The Metro Referendum

For months now, we have been posting about the bond elections on the ballot. Today, we focus on the confusing Metro referendum. What is it exactly that you are being ask to vote on regarding Metro?

This ballot item is probably the most “insider” game question as well. Many years ago, Metro was asked to take .25 cents of the one cent sales tax it collects and refund it to cities in its service area and Harris County. This money, the General Mobility Payment (GMP), is to be used to repair wear and tear on roads that are damaged by bus travel and to ease traffic in congested corridors. It actually made sense.

If anyone has driven down Westheimer (inside the loop portion) or Richmond Avenue or Hillcroft, you know the road damage caused by buses as well as the traffic jams they create as they start and stop to unload passengers. Yet, you also know that this is a necessity.

The recipients of these funds are not obligated to repair specific intersections or to even guarantee that the funds will be used on bus routes. Their dollars are allocated and may be used on road repairs of their choosing.

As a result of the 2003 Metro referendum that authorized the expansion of rail lines, it was promised that the GMP policy would be revisited. Thus, Metro was forced to add the issue to the ballot.

Voters basically have a very clear choice. A “yes” vote indicates that you want the cities and Harris County to continue receiving their .25 cent share of the Metro sales tax for road repair and any future increases that Metro receives will primarily support bus operations.

A “no” vote means that you want the money to revert back to Metro and to be used for transit, without any strings attached.

The negotiations on this ballot language have been an intense political process. The Metro Board originally submitted different language. Harris County leaders were not happy with it and negotiated revised language that would keep the GMP dollars flowing to them and the cities in the region. Why would the Metro Board change their minds?

It mostly has to do with the Texas Legislature. Metro is created through enabling legislation at the state level. Harris County leadership is primarily Republican as is the incoming Texas Legislature. There could be an aggressive effort to change legislation if they are not happy with the outcome of the referendum.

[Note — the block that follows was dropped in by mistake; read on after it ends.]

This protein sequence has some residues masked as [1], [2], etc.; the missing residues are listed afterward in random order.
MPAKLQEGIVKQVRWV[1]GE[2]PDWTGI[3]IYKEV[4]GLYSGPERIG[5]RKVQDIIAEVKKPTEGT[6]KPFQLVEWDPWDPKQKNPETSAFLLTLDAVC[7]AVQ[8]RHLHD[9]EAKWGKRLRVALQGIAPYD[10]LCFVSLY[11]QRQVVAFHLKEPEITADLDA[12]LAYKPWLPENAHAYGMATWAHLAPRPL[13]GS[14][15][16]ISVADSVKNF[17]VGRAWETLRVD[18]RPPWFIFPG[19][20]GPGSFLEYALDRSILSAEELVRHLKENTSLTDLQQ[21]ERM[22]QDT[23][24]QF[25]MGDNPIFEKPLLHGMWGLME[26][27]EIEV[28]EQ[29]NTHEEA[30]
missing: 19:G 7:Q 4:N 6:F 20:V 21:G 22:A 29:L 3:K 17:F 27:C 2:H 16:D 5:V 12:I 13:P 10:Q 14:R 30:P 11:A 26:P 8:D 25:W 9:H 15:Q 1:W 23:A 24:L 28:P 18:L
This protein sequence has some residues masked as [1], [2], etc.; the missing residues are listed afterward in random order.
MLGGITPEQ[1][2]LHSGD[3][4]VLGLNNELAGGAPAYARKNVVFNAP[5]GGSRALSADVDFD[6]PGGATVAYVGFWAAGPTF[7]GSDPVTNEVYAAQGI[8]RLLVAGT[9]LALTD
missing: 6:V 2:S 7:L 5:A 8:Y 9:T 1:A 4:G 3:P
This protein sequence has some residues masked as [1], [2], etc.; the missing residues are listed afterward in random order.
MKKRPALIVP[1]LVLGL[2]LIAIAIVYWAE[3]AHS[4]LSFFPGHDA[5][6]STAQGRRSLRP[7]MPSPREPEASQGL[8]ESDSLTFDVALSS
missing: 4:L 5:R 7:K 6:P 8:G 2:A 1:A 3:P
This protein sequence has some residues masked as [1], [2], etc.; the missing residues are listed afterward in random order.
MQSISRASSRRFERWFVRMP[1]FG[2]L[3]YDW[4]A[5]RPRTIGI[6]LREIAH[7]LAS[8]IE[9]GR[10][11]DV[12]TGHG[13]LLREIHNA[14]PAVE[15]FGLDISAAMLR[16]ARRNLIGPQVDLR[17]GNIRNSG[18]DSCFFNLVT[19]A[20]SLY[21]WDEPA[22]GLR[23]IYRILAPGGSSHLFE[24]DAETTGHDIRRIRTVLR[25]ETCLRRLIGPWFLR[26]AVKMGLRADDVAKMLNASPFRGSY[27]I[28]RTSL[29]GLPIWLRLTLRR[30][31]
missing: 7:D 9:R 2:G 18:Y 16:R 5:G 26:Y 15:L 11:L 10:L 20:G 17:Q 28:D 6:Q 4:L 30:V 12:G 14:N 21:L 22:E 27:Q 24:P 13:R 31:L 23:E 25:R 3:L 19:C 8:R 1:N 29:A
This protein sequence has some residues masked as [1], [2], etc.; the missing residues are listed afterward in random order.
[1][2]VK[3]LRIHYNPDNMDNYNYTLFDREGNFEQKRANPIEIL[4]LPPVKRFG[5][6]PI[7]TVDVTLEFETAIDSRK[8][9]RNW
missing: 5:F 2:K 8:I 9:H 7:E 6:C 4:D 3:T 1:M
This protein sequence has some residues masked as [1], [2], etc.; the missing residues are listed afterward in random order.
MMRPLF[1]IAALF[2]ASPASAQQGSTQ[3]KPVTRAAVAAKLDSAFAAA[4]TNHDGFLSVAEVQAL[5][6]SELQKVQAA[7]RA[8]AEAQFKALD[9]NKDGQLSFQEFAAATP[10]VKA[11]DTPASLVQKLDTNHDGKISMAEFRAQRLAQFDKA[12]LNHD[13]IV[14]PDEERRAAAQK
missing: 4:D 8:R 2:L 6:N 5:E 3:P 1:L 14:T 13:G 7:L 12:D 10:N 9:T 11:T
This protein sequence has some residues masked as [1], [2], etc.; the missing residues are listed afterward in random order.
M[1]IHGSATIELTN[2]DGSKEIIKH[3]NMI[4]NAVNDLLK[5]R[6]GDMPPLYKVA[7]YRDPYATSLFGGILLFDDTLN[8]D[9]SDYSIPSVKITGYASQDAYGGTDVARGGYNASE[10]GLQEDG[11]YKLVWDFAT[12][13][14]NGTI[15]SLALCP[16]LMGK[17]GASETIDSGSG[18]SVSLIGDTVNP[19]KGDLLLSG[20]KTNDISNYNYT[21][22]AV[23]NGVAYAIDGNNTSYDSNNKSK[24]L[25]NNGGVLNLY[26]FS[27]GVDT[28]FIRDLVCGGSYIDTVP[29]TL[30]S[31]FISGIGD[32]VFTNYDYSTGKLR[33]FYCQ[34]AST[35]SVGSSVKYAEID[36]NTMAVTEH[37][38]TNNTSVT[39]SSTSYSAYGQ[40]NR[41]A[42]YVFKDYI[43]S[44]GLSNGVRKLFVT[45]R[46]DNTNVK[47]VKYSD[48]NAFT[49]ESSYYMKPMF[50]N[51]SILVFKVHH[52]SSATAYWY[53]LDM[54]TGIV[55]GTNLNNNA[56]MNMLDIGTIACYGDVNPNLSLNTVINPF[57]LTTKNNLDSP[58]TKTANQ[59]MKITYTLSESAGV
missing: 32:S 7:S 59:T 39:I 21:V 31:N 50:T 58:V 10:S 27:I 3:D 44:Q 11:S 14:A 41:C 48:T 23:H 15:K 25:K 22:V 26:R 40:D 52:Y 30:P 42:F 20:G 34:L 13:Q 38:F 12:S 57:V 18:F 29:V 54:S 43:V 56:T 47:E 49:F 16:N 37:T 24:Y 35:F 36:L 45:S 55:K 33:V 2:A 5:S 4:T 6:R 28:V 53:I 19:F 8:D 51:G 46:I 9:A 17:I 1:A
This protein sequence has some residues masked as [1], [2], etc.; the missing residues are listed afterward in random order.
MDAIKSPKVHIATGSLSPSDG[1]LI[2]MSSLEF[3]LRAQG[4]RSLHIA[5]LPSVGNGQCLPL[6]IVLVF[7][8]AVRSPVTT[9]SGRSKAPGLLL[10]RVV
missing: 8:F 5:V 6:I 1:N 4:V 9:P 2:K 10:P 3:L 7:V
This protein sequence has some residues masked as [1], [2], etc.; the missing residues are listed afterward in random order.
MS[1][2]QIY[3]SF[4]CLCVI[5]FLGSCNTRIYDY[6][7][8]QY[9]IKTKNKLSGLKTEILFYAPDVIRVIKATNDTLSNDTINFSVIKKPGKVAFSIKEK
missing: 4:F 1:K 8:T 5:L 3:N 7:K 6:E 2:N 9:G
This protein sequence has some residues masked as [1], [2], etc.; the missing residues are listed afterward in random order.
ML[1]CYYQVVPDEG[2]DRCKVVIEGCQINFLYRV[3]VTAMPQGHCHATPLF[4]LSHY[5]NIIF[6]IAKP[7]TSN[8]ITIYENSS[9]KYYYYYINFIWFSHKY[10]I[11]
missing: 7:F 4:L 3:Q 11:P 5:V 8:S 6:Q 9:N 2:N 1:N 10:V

This is all so complicated because every local government entity is scrambling for funds and trying to avoid tax increases. If they lose the GMP dollars from Metro, there will be severe consequences to their budgets.

As a voter, you need to decide if you want to keep the money flowing to the cities and having Metro operate on .75 cents of their sales tax or if you want Metro to have their whole penny. It really is a fairly simple choice, once you understand the issue.

2 responses

  1. It is not a simple issue at all. Politically savvy pro-transit types could conceivably still vote YES to avoid the showdown in the 83rd Lege. What’s your stand on that? Will a NO vote really mean METRO gets to operate on the whole cent?

  2. the threat was if the city did not agree the county would go to the Legislature and take away the majority power on the Metro board and move it to the county and small cities. So the power has already shifted to the county with the Mayor and Metro chair ignoring the wishes of the voters in the 2003 referendum agrred not to spend any more money on rail and abandoning a very important transit corridor the University Line. Not only would this line connect every major employment center to other rail lines but Montrose has experiemced incresed density because of the University Line . There have also been no discussions with the Montrose neighborhoods as to how this will impact the community and what plans are being made to replace the loss of the University Line…

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